Trinity County students overall improved their performance on state-mandated testing last school year.

The results of the California Assessment of Student Performance and Progress in English language arts/literacy and mathematics for the last school year, 2018-19, were recently released. The testing was administered to students in the 3rd through 8th grades and 11th grade.

Countywide, 53 percent of students met or exceeded standards in English language arts and 46 percent did so in math. This compares with 45 percent achieving the goal in English language arts and 40 percent achieving it in math in 2017-18.

Statewide, the results from last year’s testing showed 51 percent met or exceeded standards in English language arts, and 40 percent did so in math. The state results saw a 1 percent increase over the previous year.

In releasing the results, State Superintendent of Public Instruction Tony Thurmond reinforced that test results are only one measurement out of many that the state uses to evaluate schools.

This is the fifth year of the computer-based tests. Smarter Balanced English Language arts and mathematics tests consist of two parts: a computer adaptive assessment and a performance task. The computer adaptive assessment bases follow-up questions on a student’s answers in real time. If a student answers a question correctly, they get a more difficult question. If they answer incorrectly, they get an easier question.

Breaking the numbers down further, the Trinity Alps Unified School District had 52 percent meeting or surpassing the English standards, and 42 percent meeting them in math.

At the last school district board meeting, Weaverville Elementary School Principal Katie Poburko said she’s pleased to see the growth in the third through eighth grades but of course there is room for improvement.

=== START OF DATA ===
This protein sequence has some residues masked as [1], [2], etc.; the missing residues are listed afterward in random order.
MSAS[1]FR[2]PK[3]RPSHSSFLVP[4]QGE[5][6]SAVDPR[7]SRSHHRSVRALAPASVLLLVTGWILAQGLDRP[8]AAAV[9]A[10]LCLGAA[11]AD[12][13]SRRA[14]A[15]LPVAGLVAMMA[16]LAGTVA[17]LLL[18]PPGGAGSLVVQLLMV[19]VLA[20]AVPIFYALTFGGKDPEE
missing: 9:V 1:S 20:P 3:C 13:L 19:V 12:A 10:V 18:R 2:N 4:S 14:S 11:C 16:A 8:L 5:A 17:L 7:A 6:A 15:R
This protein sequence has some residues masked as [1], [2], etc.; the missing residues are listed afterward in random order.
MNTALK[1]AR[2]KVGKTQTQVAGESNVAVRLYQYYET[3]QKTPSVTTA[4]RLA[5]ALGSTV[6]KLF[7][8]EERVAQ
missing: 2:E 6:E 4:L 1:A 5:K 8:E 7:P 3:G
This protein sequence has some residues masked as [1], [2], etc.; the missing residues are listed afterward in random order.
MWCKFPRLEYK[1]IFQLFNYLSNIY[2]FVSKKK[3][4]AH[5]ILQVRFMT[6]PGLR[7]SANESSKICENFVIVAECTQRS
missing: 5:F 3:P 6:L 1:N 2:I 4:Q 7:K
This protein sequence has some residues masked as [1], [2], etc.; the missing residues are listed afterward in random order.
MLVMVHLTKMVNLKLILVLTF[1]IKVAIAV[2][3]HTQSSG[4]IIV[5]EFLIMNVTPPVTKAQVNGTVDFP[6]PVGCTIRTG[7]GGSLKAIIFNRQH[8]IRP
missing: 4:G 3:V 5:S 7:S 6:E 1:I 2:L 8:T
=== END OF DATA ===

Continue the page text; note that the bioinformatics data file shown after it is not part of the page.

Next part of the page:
Trinity Alps Supt. Jaime Green said the district has good curriculum and now needs the technology.

“If you can type well you test well, and we are working on that,” he said, with aids such as Chromebooks and with “data chats” that include students in the conversations on where they are and where they need to be.

In the Mountain Valley Unified School District, 43 percent met or exceeded the English standard and 41 percent did so in math. These numbers are significantly better than the previous year which was in the high 30s for both.

“We’re up a little bit,” said District Supt. Debbie Miller. “We have more room to grow.”

She added that after the district’s mold and abatement battle, “I think it will help our students this year to be back in their school and regular classrooms.”

Statewide, students generally do better on the English than the math testing, and Hayfork is no exception.

“There’s a lot more English in the math test than there used to be,” Miller said. “It’s hard for students with English as a second language.”

She noted that 20 percent of the district’s students are English learners.

In other testing results throughout the county:

Southern Trinity Joint Unified School District – 47 percent met or exceeded the standards in English, 34 percent did so in math.

Burnt Ranch Elementary School District – 58 percent met or exceeded standards in English, 42 percent in math.

Douglas City Elementary School District – 68 percent met or exceeded standards in English, 74 percent in math.

Junction City Elementary School District – 77 percent met or exceeded standards in English, 64 percent in math.

Lewiston Elementary School District – 35 percent met or exceeded the standards in English, 31 percent in math.

Trinity Center Elementary School District – 45 percent met or exceeded the standards in English, 36 percent in math.

Coffee Creek Elementary School District – no reportable results due to small class size.

Trinity Journal reporter Sally Morris contributed to this article.

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